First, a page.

Can a theater company created with the sole intent to provide campy parodies of popular culture survive in a town that prides itself on theatrical performances of a “real” and “gritty” nature? That answer would be a persistent “YES!” as Hell in a Handbag celebrates its fifteenth-anniversary season, riding on a star that burns ever brighter, successfully inviting audiences to revel in its hilarious entertainments that always sport a kernel of a moral, through solid casting, better-and-better performing venues and word-of-mouth that is always the best advertising.
“Bewildered” sends up the milieu of the beloved, sixties/seventies television series, “Bewitched,” with the fresh conceit that nosy neighbor Gladys Kravitz has abundant reason for her spying and judging; the audience views the shenanigans through Gladys’ bothered and bewildered eyes. Playwright and lyricist Ron Weaver and composer-lyricist Aaron Benham have created a charming, mostly well-paced vehicle for the sort of players who want to improvise, cut up and still show off their vocal and acting chops. I think this show could receive the traction of the Laird/Paley frolic, “Ruthless The Musical,” for this show, too, sports a role for a baritonal pantomime dame that elevates the piece to frenzied sophistication.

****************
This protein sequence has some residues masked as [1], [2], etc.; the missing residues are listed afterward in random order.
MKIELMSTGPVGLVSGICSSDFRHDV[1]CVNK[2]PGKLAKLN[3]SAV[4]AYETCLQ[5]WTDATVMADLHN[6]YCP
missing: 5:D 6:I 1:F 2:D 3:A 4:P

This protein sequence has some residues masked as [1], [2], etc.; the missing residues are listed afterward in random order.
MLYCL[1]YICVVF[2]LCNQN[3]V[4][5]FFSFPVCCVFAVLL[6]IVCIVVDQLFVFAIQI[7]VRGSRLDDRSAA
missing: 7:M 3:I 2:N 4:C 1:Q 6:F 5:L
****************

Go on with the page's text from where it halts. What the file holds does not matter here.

As is often the case for Handbag shows, the dame at the heart of the action is David Cerda. As Endora, Cerda chews all the scenery, floating about in Rachel Sypniewski’s peacock caftans; the earrings themselves are reason to attend. There is more than one male actor out there who will want a chance at those punchlines and silly solos.
There is also more than one theater soprano who will want a shot at this leading lady-character role. Caitlin Jackson’s joyful work as Gladys will ever be the yardstick against which that hopeful must judge herself. Jackson is simply perfect in every way, singing brilliantly, emoting at the pace of a runaway train and still relaxed enough to involve the audience in her theatrical mischief.
You need this silly release in today’s horrific social and political environment. Go. We need it. You heard me. Go! (Aaron Hunt)